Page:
Alumni Profiles

Graduates of the Trudeau Centre have taken diverse and intriguing paths in their efforts to make a positive contribution to the global community. If you are an alumni of our program and want to share your latest update, please get in touch with us at

Click on the names of alumni to explore their paths!


Tea Cimini, ’18

Tea Cimini graduated in 2018 with a Specialist in Peace, Conflict and Justice and a Minor in Political Science. She credits her experience in PCJ for allowing her the flexibility to combine interests in European studies and security, as well as the connections she made with other students with vastly different courses of study. Tea currently works with the World Bank, operating out of the Rome office as a point of contact for Rome-based agencies and other southern European countries to support planning for G20 summit in 2021.







Cindy Wu, ’19

From PCJ to Harvard Law School, Cindy Wu has combined her background in peace, conflict and justice to the real practice of justice. Cindy graduated from UofT in 2019 with a double major in PCJ and International Relations. She credits the latitude to explore interdisciplinary courses through the PCJ program and the connections she made with her PCJ cohort as influences on her current path. Now in her final year at Harvard Law School, Cindy currently serves as the Executive Managing Editor for the Harvard Human Rights Journal and the Programming Director for Advocates for Human Rights alongside her work in a human rights clinic.







Salvator Cusimano, ’12

Salvator Cusimano works at the centre of peacemaking efforts through his role as a Political Affairs Officer at the United Nations (UN) headquarter in New York City. Graduating from the University of Toronto in 2013 with a joint specialist in International Relations and Peace, Conflict and Justice (PCJ), Salvator credits his undergraduate experiences conducting field-based research with helping him explore his interests and chart his postgraduate path. Salvator completed independent research in Uganda, allowing him to complement his learning from PCJ by personally experiencing a post-conflict setting.








Louisa You ’20

Louisa You has transformed her passion for studying social issues of power and injustice into a career in academia that is enriched by her interdisciplinary background. Graduating in 2020 with a specialist in Peace, Conflict, and Justice alongside minors in political science and psychology, Louisa has found her focus in intergroup relations research. She recently defended her Master’s thesis in Psychology at the University of Toronto, and is now in the PhD program. She continues to apply the tools she’s learned in PCJ in graduate school and beyond.








Ray Acheson, ’05

From meetings at the United Nations to a Nobel Prize winning campaign, Ray Acheson has fervently advocated for the disarmament of weapons and shed light on feminist issues in politics. Time and time again, this has been at the core of Ray’s activism, having worked with campaigners around the world and activists on the ground. Ray’s degree in Peace and Conflict Studies has helped them use an interdisciplinary approach to their work and connect these issues of disarmament to broader social movements. Ray is currently the Director of Reaching Critical Will at the Women’s International League for Peace and Freedom and recently published their book, Banning the Bomb, Smashing the Patriarchy.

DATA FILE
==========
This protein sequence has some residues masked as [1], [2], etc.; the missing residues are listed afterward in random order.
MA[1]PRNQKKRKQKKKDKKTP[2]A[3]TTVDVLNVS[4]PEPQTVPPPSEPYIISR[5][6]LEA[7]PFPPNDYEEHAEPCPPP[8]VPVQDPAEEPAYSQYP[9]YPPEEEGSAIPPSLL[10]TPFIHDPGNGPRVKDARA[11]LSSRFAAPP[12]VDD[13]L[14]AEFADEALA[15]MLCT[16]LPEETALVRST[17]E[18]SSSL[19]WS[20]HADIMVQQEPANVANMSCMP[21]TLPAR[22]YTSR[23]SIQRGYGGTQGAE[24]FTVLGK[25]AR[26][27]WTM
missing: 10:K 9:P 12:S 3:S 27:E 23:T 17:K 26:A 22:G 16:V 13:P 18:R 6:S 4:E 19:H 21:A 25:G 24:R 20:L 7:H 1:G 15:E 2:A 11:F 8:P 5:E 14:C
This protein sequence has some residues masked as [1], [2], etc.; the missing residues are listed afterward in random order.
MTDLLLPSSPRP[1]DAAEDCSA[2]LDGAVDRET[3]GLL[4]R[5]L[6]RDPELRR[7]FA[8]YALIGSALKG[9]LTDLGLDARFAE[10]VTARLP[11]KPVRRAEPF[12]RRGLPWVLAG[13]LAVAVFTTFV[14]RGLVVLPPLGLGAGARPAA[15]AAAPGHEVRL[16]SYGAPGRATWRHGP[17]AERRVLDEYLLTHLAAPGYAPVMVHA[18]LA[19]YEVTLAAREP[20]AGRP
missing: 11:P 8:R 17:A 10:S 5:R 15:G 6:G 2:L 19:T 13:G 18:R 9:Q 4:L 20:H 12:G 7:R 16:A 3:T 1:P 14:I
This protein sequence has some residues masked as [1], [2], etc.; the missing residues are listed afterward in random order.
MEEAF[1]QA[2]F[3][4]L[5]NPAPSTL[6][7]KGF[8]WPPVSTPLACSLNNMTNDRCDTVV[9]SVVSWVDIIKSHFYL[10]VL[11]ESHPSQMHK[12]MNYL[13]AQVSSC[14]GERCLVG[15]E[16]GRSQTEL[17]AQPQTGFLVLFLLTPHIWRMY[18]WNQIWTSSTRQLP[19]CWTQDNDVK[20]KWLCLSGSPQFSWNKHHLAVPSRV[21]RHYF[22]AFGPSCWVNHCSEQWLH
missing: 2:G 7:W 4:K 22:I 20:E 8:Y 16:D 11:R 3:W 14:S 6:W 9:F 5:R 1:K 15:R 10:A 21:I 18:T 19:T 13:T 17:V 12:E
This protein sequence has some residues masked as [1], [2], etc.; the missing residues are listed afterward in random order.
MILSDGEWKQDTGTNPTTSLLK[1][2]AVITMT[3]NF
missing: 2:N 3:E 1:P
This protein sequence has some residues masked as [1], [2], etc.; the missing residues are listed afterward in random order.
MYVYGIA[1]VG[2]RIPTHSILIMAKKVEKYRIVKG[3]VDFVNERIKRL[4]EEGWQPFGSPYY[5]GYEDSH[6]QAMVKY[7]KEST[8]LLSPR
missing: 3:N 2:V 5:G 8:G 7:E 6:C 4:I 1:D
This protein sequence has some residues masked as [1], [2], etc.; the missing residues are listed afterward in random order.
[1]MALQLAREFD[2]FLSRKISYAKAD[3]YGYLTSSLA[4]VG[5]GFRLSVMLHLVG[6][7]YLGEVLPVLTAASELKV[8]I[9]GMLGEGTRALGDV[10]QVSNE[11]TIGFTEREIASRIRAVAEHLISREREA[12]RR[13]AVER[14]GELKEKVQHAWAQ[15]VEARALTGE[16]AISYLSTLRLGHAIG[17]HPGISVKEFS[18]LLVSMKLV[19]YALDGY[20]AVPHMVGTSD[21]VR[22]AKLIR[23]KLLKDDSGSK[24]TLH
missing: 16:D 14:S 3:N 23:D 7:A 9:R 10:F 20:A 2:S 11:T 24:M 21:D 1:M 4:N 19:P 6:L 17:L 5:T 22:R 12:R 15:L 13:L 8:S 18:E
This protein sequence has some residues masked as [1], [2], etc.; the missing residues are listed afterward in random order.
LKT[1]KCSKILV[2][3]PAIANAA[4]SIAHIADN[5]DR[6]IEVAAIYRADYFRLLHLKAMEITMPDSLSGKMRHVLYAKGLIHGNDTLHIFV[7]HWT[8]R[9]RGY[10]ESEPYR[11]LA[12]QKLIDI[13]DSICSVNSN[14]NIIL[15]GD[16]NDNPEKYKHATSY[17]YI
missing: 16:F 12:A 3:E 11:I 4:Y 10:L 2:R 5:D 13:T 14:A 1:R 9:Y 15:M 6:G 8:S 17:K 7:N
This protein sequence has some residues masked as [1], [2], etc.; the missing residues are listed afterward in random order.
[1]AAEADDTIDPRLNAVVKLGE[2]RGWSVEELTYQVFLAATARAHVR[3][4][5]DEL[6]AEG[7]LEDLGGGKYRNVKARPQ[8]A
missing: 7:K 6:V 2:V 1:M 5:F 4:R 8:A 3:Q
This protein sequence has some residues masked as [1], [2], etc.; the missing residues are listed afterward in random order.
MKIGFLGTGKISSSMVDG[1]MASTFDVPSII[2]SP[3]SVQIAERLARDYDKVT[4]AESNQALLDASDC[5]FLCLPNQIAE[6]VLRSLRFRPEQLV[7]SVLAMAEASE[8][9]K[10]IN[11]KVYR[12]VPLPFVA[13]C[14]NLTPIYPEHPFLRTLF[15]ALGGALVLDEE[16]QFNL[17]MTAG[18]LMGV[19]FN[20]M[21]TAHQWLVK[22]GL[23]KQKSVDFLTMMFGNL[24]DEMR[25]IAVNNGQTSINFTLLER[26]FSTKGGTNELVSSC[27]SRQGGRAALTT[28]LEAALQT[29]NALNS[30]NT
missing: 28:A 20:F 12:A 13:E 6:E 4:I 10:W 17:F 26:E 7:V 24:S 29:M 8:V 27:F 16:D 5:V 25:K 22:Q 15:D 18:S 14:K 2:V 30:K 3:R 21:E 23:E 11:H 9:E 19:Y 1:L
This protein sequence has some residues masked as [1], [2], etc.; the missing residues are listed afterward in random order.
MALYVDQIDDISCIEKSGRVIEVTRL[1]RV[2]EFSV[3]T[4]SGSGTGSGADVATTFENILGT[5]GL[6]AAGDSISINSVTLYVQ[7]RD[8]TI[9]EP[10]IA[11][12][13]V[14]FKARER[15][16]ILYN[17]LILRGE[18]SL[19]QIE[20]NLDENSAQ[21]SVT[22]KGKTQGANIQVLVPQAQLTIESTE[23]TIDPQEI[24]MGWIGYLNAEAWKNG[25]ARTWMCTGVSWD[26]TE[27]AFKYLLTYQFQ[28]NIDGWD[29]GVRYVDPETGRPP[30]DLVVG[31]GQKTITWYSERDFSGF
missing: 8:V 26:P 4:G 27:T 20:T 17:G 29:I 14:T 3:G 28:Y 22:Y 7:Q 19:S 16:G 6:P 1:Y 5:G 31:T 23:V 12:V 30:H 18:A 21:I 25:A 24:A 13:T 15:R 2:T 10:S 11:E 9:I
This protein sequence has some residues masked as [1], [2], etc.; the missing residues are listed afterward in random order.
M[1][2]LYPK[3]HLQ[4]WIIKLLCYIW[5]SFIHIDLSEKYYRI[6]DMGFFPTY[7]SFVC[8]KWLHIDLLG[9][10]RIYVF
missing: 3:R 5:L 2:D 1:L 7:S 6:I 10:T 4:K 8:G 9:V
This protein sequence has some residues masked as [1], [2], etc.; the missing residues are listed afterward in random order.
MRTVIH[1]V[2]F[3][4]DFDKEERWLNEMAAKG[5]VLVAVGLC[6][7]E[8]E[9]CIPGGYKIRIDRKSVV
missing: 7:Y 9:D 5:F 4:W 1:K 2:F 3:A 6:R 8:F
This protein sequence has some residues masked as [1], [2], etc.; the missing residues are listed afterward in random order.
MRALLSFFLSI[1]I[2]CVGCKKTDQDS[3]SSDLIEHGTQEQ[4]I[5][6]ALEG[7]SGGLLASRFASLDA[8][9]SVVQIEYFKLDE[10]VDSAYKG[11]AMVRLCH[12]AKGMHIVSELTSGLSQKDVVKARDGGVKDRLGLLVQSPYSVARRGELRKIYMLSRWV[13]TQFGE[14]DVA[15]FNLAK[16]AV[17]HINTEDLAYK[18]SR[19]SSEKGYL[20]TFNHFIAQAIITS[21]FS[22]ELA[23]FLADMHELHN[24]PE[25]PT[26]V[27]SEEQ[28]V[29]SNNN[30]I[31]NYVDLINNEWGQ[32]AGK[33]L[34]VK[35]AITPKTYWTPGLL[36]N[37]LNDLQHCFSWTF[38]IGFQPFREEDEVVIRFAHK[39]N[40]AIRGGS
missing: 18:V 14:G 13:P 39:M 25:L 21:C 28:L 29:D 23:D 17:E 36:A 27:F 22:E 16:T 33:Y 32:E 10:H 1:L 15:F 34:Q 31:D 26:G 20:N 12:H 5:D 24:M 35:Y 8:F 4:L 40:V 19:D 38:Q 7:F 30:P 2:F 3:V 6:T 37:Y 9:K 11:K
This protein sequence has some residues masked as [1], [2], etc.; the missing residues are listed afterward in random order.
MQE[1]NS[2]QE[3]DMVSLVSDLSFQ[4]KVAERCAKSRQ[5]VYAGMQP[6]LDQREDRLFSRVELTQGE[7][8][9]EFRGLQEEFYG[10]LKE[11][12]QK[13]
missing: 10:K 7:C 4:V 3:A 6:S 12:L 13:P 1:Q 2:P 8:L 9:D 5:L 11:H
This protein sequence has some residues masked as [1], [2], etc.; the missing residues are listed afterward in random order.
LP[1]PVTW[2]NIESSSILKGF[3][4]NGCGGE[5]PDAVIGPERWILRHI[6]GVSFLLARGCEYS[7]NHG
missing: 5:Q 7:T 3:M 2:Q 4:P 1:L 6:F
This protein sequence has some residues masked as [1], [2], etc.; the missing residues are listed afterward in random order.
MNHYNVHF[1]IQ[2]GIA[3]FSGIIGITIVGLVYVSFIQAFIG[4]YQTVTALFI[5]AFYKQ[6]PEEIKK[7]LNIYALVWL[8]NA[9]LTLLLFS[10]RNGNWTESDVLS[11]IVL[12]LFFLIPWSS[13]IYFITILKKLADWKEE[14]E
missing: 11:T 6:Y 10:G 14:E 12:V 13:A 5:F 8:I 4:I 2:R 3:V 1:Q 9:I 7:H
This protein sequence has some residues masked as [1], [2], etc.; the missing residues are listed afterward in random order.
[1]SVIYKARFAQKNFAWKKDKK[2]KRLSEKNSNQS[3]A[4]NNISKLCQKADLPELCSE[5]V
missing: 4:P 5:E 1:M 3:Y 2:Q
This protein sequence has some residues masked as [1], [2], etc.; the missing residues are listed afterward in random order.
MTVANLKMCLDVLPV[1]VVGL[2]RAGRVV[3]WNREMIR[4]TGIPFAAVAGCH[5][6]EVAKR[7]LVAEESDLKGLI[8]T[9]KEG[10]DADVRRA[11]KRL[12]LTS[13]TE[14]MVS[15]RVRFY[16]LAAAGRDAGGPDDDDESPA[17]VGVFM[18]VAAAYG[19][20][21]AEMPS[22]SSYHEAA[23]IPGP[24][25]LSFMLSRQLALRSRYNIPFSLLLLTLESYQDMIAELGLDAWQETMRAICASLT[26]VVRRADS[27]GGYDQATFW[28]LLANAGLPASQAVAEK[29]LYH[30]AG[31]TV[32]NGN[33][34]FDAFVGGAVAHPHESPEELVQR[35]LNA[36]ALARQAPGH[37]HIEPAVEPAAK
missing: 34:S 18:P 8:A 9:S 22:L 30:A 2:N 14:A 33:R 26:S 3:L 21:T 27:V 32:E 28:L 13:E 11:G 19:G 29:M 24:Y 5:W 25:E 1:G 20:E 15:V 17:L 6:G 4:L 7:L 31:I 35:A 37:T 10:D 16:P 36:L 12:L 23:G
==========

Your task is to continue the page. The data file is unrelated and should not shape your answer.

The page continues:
Rushay Naik, ’20

From performing research on Indonesian punk rockers to examining the way Geneva’s infrastructure affects peace institutions, Rushay Naik has been around the world and back throughout his time at UofT. Graduating with a degree in Peace, Conflict and Justice and Global Health, Rushay has researched case studies across the globe examining the relationship between health systems, infrastructure, and peace processes. He plans to further his studies as he pursues his Masters of Science in Global Health Services Research at the Dalla Lana School of Public Health. During this summer, Rushay has stayed busy working as a Summer Research Fellow for the University of Oxford COVID-19 Government Response Tracker.




Jenna Lemieux, ’19

Jenna Lemieux has truly utilized the interdisciplinary approach fostered through Peace, Conflict and Justice. In her role as programming staff for a Toronto-based non-profit, she’s worked in a multi-dimensional setting where, as learned through PCJ, everything is connected. Graduating in 2019 with a degree in Peace, Conflict and Justice and Sociology, Jenna has used this combination of studies to analyze the social policy implications of themes like genocide and human rights. The questions posed during her time in PCJ remain increasingly relevant and she fuels her work with this, continuing to advance in the field of social policy.





Kassandra Neranjan, ’19

From the United Nations General Assembly to the Toronto Women’s March, Kassandra Neranjan’s gender justice advocacy has taken many shapes and forms. Graduating in 2019 with a degree in Peace Conflict and Justice, International Relations, and French Literature, she has engaged with her communities at every level. She has performed field research focused on gendered aid provision for Rohingya refugee women and has continued to contribute to projects at U of T, McGill University, and Islamic Relief Canada. Throughout all her work, Kassandra fosters critical discourse and debate with regards to social norms, public policy, lived realities, and considerations of research and academia. She continues promoting gender equality and feminist policy-making as a current BCL/JD candidate at McGill University Faculty of Law.